fractio

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Latin[edit]

Etymology[edit]

From frangō (to break) +‎ -tiō.

Pronunciation[edit]

Noun[edit]

frāctiō f (genitive frāctiōnis); third declension

  1. the action of breaking
  2. (mathematics) fraction
    • 1544, Orontius Finaeus, Arithmetica Practica, liber II, cap. 7 [1]
      Divisio, quemadmodum et multiplicatio, aut inter ipsas tantum accidit fractiones, aut simul cum ipsis tractatur integris.
      Division, just as with multiplication, occurs either only between those fractions, or is transacted at the same time with those integers.
    • 1750, Institutiones Matheseos: Selectis Observationibus Illustratae in Usum Praelectionum Academicarum, 4th edition, p.56 [2]
      Scribitur fractio duobus numeris, linea interiecta distinctis, quorum superior ipsam partem integri determinat, et numerator dicitur, inferior partes totius omnes refert, et denominator appellatur.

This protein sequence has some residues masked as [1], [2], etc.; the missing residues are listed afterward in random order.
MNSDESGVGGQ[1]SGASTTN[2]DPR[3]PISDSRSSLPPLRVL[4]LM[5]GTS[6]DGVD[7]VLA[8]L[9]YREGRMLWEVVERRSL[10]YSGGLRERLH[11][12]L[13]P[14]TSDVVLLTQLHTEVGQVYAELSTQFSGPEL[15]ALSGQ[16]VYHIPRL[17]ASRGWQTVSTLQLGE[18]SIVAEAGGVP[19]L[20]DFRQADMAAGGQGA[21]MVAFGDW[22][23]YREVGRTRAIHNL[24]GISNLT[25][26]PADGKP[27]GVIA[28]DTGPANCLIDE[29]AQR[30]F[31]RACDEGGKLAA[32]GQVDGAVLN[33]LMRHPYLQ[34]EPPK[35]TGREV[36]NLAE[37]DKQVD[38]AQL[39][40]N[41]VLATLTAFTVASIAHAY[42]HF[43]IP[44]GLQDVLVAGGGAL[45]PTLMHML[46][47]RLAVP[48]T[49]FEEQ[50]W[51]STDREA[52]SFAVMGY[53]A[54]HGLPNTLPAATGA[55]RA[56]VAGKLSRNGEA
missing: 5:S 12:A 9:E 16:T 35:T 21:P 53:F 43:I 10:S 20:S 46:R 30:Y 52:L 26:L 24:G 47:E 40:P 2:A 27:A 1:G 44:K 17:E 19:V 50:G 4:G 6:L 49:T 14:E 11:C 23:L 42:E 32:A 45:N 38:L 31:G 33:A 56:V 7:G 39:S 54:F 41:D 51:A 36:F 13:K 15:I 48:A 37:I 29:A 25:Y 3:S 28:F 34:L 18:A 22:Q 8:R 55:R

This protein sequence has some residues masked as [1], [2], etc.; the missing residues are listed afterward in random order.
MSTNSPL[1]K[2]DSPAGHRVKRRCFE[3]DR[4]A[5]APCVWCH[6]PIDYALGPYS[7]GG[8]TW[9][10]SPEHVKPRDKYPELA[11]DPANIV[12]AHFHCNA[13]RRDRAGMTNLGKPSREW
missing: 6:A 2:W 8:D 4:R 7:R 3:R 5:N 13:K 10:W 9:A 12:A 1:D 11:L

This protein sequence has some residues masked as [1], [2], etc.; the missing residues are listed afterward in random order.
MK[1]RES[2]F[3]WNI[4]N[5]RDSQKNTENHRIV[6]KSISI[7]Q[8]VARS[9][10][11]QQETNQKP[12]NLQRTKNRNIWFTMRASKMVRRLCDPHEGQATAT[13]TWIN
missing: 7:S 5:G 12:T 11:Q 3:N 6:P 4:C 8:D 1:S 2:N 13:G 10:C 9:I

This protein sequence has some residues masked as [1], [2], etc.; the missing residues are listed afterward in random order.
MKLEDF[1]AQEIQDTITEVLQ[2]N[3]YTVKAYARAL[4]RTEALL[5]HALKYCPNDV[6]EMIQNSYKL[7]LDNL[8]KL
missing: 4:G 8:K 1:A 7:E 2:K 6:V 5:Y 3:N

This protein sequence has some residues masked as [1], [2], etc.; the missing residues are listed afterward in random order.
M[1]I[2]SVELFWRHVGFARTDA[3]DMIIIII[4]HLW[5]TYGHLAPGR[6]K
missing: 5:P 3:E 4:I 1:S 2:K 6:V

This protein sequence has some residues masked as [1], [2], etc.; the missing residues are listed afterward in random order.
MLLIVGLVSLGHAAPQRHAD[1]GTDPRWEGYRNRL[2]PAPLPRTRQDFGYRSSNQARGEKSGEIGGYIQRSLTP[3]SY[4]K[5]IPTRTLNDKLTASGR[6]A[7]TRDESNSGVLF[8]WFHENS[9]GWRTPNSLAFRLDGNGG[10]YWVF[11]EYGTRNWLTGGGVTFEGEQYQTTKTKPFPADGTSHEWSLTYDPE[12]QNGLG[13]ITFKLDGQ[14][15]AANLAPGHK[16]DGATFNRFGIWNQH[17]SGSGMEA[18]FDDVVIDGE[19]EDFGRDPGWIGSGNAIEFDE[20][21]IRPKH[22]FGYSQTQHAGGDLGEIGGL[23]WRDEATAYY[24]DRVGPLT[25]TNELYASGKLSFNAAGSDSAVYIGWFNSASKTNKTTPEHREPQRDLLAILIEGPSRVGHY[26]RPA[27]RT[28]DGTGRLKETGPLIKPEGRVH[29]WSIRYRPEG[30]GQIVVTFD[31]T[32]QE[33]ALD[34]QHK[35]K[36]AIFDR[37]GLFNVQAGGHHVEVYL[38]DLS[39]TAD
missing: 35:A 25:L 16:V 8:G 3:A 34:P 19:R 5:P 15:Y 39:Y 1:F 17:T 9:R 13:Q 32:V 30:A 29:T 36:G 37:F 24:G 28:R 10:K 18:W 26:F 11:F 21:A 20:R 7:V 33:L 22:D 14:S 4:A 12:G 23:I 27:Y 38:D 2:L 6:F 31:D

A fraction is written with two numbers separated by a line between them, of which the portion above determines the pieces, and is called the numerator, and the portion below refers to the entire total, and is called the denominator.

Declension[edit]

Third-declension noun.

Case Singular Plural
Nominative frāctiō frāctiōnēs
Genitive frāctiōnis frāctiōnum
Dative frāctiōnī frāctiōnibus
Accusative frāctiōnem frāctiōnēs
Ablative frāctiōne frāctiōnibus
Vocative frāctiō frāctiōnēs

Descendants[edit]

References[edit]